Sir Hugh asserts that North Korea’s nuclear threats have no implications for the UK; that the US guarantee is all that we need; that, without such a guarantee, a British Prime Minister would not fire a missile “notwithstanding [his] technical ability” to do so; and that an unnamed US official wants us to invest our defence resources elsewhere. This last point is trivial and the others unpersuasive.
At present, North Korea’s nuclear bombast poses little, if any, direct threat to the UK. Yet, it clearly illustrates how suddenly rogue states can provoke crises. Non-nuclear countries must either capitulate to such blackmail or rely on the United States promising to retaliate on their behalf. This carries risks of miscalculation. A US guarantee may be genuine but disbelieved — an aggressor discovering his mistake only when it is too late for all involved. By contrast, any threat to use a nuclear weapon against the UK entails the certainty of a devastating response.
The US could do nothing to impede such a UK response. The independence of our continuous at-sea deterrent is not just “technical”, as Sir Hugh says. It is absolute. His analogy with US behaviour after Suez does not apply to the dire scenario of a threat to destroy British cities.
In 1986 no one expected that, within 15 years, Communism in Russia would collapse, the Warsaw Pact would be dissolved, its principal members would join Nato, and our main opponents would be religious terrorists. This can change just as quickly again. Renewing four Trident submarines will cost less than the proposed budget for the next high-speed train. They will be deployed, not just 15 years ahead, but until well after 2050. Trident is our ultimate insurance against threats which cannot be predicted from enemies yet to be identified. We would be reckless indeed to abandon it.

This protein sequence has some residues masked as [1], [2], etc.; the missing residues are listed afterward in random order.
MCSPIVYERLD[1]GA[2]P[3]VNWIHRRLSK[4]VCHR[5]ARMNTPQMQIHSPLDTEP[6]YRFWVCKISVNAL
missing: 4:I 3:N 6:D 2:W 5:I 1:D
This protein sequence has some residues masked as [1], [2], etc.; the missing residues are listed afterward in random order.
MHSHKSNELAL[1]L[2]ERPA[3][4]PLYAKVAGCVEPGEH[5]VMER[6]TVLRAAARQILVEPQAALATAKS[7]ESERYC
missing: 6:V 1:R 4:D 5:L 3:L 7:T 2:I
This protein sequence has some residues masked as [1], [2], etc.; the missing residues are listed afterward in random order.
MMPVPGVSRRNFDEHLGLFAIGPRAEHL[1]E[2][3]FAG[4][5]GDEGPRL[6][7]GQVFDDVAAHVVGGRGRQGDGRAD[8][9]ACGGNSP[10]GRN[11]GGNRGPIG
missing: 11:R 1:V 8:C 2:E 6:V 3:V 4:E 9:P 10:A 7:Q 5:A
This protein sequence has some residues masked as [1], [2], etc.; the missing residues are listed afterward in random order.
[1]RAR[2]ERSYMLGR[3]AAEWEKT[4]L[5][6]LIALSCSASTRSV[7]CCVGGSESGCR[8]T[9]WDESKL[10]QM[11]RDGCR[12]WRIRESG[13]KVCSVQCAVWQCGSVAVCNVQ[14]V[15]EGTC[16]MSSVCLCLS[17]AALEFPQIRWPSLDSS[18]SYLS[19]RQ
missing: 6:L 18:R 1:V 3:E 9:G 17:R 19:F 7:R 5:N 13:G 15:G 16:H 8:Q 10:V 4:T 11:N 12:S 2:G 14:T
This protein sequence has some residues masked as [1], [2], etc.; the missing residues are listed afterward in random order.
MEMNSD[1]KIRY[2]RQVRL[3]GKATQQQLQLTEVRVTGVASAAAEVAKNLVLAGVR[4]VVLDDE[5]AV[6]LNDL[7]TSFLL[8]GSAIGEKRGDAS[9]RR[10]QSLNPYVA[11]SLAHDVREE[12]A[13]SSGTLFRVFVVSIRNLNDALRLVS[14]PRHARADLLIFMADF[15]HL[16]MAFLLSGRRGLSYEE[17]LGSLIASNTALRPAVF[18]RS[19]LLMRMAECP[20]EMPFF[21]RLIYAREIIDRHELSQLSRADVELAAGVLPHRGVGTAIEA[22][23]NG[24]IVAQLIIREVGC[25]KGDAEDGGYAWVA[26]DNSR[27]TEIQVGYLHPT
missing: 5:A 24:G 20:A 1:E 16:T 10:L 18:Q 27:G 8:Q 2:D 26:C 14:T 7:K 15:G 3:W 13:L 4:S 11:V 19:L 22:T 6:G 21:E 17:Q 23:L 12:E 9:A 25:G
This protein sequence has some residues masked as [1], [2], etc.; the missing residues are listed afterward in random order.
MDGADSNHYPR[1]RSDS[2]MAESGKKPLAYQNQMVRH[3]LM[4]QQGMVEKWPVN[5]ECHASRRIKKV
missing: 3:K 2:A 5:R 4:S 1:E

Admiral Lord West Of Spithead
Dr Julian Lewis, MP
Sir, The logic of the UK’s nuclear missiles? The answer is the same as for the other four permanent members of the UN Security Council: the ultimate guarantee that no state will use nuclear bombs against them, and a permanent seat on the Security Council itself.
All of the cases that General Sir Hugh Beach cites against using a nuclear missile, including the current imbroglio on the Korean peninsula, apply to the US. Indeed, the US President of the day (Truman) sacked the UN commander-in-chief General MacArthur for threatening the Chinese with the much lower yield atom bomb during the Korean war.
By far the biggest cost of a Trident replacement is the submarines. Here there is room for new thinking. High-explosive warheads could be carried on some of the missiles for deployment against an enemy where nuclear bombs would be unthinkable. The force projection obtained would be as great as that obtained from the new carrier(s), and complementary to them.
Emeritus Professor Stephen Bush
Thurston, Suffolk